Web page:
Black Friday shopping can be stressful for many Americans, especially individuals with a mental health disorder. Learn how to combat the stress of Black Friday shopping.
Many Americans view Thanksgiving as a relaxing holiday. Individuals nationwide often feast on appetizing foods, watch sporting events on TV and spend quality time with family and friends. It is an opportunity for people to forget about their worries and enjoy the moment.
The day after Thanksgiving is called Black Friday, a term that was used to describe the chaos that ensued at football games in Philadelphia the day after Thanksgiving in the mid-20th century. The term eventually took on a new definition in the 1980s, when retailers began achieving large profits on this day.
On Black Friday, thousands of stores across the United States reduce the prices of their products or services, resulting in millions of people flocking to retailers. According to the American Marketing Association, U.S. retailers earned a record $7.9 billion on Black Friday in 2017.
For holiday shoppers, Black Friday can be a hectic and stressful time, especially for people with a mental illness. Unruly shoppers, large crowds and long lines can induce irritability, anger or intense anxiety.
Stress can exacerbate symptoms of a mental health disorder and possibly lead to drug or alcohol misuse. However, individuals can avoid or reduce stress on Black Friday in several ways.
Shopping on Black Friday can be less stressful if people plan ahead. Before visiting retail stores, shoppers can make a list of the products and services that they might want to purchase. Then they can figure out which stores sell them.
Planning ahead can allow people to expedite their shopping process. While they’ll likely still have to brave large crowds and wait in long lines, knowing exactly what they want to purchase can reduce time spent walking around the store and the amount of stress they experience.
Don’t Go Alone
Individuals who shop on Black Friday, especially those with a mental illness, should try to bring along a friend or family member. This person can help them locate items for purchase and reduce the chances that they deal with stress.
A loved one can also offer support to individuals who experience stress or anxiety while shopping on Black Friday. It can be comforting to know that someone else is there to support you if needed.
Individuals can shop on Black Friday without having to leave your house. For people who prefer to avoid the large crowds on Black Friday, some companies offer discounts for items through their online stores.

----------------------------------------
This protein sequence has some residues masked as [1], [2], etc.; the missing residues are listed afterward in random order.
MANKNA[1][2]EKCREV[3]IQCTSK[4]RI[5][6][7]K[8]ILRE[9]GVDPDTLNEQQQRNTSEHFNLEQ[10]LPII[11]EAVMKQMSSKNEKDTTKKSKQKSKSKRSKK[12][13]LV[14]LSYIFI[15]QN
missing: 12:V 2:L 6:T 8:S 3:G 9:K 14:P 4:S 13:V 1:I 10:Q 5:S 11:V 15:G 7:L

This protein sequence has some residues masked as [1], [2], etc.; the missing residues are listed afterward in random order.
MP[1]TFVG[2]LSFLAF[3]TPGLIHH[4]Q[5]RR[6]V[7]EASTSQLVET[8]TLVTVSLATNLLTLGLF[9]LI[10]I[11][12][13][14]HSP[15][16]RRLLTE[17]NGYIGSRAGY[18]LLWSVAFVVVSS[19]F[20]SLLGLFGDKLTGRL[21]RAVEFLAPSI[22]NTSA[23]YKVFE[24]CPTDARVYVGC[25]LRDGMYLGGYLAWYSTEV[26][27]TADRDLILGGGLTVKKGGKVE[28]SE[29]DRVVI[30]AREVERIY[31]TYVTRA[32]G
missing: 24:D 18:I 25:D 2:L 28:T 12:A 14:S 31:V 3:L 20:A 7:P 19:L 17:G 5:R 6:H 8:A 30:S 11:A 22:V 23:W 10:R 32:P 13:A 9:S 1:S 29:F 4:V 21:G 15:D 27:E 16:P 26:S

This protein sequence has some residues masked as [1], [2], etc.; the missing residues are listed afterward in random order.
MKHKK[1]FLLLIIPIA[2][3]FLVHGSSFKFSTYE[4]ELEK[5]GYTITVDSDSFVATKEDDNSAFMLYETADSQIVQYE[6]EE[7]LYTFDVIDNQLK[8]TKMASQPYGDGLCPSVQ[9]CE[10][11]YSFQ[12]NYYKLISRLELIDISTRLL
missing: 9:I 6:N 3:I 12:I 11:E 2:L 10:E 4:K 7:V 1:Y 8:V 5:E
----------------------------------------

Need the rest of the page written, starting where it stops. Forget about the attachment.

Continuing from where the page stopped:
Online shopping allows people to avoid crowded environments and typically gives them access to a greater variety of goods and services, which can reduce their risk of experiencing stress or anxiety on Black Friday.
While Black Friday encourages individuals to purchase items at a discounted rate, some shoppers tend to fall victim to the flashy sales and spend more money than they should. As a result, they might experience financial strains in the weeks and months that follow, which can lead to stress and depression.
Saving money and staying off busy roads and away from crowded stores can help sustain a person’s mental health. Instead of needlessly stressing out over discounts, they can spend more time with family and friends before the start of a new work week.
If someone with a mental health condition, like depression or post-traumatic stress disorder, engages in shopping on Black Friday, it is important to prepare for agitated crowds that can lead to stress. They should speak with their doctor or therapist before putting themselves in situations that can be psychologically distressing.
People dealing with a mental health and substance use disorder could benefit from addiction treatment, where they can learn ways to better manage their co-occurring disorders. To learn more about how evidence-based treatment can help individuals experiencing addiction and mental illness, contact The Recovery Village today.
The Recovery Village aims to improve the quality of life for people struggling with substance use or mental health disorder with fact-based content about the nature of behavioral health conditions, treatment options and their related outcomes. We publish material that is researched, cited, edited and reviewed by licensed medical professionals. The information we provide is not intended to be a substitute for professional medical advice, diagnosis or treatment. It should not be used in place of the advice of your physician or other qualified healthcare providers.